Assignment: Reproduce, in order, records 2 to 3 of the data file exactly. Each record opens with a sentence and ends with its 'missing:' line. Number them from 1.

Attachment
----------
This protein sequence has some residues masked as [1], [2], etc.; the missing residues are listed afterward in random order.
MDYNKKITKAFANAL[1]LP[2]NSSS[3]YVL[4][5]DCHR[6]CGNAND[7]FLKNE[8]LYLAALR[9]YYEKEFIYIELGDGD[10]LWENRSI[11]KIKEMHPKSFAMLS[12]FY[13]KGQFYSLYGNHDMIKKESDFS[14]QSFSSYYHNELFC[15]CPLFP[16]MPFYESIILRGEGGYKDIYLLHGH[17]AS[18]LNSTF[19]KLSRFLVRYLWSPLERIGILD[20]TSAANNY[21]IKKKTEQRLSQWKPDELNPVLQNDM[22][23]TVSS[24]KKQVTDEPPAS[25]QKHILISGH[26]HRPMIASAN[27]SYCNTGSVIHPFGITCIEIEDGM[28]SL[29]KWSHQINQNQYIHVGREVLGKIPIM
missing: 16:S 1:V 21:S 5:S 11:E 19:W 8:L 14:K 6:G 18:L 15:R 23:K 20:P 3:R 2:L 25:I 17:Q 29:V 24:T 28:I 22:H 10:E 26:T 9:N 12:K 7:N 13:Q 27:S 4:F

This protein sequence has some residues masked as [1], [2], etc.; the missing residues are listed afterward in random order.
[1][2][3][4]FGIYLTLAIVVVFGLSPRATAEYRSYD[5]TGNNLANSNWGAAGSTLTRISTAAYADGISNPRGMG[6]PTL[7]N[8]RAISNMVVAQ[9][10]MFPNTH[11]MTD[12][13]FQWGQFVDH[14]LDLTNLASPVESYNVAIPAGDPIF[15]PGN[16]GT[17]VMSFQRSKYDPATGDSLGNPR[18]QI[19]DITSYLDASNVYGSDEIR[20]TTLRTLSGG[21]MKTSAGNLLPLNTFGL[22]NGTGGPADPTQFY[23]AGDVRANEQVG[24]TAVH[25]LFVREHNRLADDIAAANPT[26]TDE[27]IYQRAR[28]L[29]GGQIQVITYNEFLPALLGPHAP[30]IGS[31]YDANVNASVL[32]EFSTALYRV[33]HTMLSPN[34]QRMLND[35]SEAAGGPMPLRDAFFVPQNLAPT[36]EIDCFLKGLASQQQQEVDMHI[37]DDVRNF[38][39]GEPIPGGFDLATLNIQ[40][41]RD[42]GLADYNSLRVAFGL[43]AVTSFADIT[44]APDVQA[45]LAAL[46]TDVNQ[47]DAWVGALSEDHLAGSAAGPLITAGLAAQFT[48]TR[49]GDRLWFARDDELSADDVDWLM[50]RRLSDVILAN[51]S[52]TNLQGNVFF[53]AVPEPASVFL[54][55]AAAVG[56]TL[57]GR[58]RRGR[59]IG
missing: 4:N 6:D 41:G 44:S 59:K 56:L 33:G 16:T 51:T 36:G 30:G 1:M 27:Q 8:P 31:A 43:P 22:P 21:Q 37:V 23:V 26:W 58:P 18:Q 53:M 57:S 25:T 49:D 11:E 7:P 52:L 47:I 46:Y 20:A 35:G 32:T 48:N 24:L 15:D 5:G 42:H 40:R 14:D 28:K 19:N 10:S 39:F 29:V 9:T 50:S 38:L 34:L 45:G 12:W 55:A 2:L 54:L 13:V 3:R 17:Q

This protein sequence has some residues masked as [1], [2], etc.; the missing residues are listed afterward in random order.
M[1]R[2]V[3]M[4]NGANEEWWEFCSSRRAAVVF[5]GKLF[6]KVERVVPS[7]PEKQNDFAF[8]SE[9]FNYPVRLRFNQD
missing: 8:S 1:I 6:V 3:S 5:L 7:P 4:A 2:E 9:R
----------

This protein sequence has some residues masked as [1], [2], etc.; the missing residues are listed afterward in random order.
[1][2][3][4]FGIYLTLAIVVVFGLSPRATAEYRSYD[5]TGNNLANSNWGAAGSTLTRISTAAYADGISNPRGMG[6]PTL[7]N[8]RAISNMVVAQ[9][10]MFPNTH[11]MTD[12][13]FQWGQFVDH[14]LDLTNLASPVESYNVAIPAGDPIF[15]PGN[16]GT[17]VMSFQRSKYDPATGDSLGNPR[18]QI[19]DITSYLDASNVYGSDEIR[20]TTLRTLSGG[21]MKTSAGNLLPLNTFGL[22]NGTGGPADPTQFY[23]AGDVRANEQVG[24]TAVH[25]LFVREHNRLADDIAAANPT[26]TDE[27]IYQRAR[28]L[29]GGQIQVITYNEFLPALLGPHAP[30]IGS[31]YDANVNASVL[32]EFSTALYRV[33]HTMLSPN[34]QRMLND[35]SEAAGGPMPLRDAFFVPQNLAPT[36]EIDCFLKGLASQQQQEVDMHI[37]DDVRNF[38][39]GEPIPGGFDLATLNIQ[40][41]RD[42]GLADYNSLRVAFGL[43]AVTSFADIT[44]APDVQA[45]LAAL[46]TDVNQ[47]DAWVGALSEDHLAGSAAGPLITAGLAAQFT[48]TR[49]GDRLWFARDDELSADDVDWLM[50]RRLSDVILAN[51]S[52]TNLQGNVFF[53]AVPEPASVFL[54][55]AAAVG[56]TL[57]GR[58]RRGR[59]IG
missing: 4:N 6:D 41:G 44:S 59:K 56:L 33:G 16:T 51:T 36:G 30:G 1:M 27:Q 8:P 31:A 43:P 22:P 21:Q 37:V 23:V 26:W 58:P 18:Q 53:M 57:S 25:T 49:D 11:E 7:P 52:L 47:I 46:Y 20:A 35:G 32:T 48:N 24:L 15:D 5:G 42:H 40:R 14:D 28:K 19:N 10:S 39:F 29:V 9:T 50:S 38:L 34:L 45:G 12:W 55:A 2:L 54:L 13:V 3:R 17:Q

This protein sequence has some residues masked as [1], [2], etc.; the missing residues are listed afterward in random order.
M[1]R[2]V[3]M[4]NGANEEWWEFCSSRRAAVVF[5]GKLF[6]KVERVVPS[7]PEKQNDFAF[8]SE[9]FNYPVRLRFNQD
missing: 8:S 1:I 6:V 3:S 5:L 7:P 4:A 2:E 9:R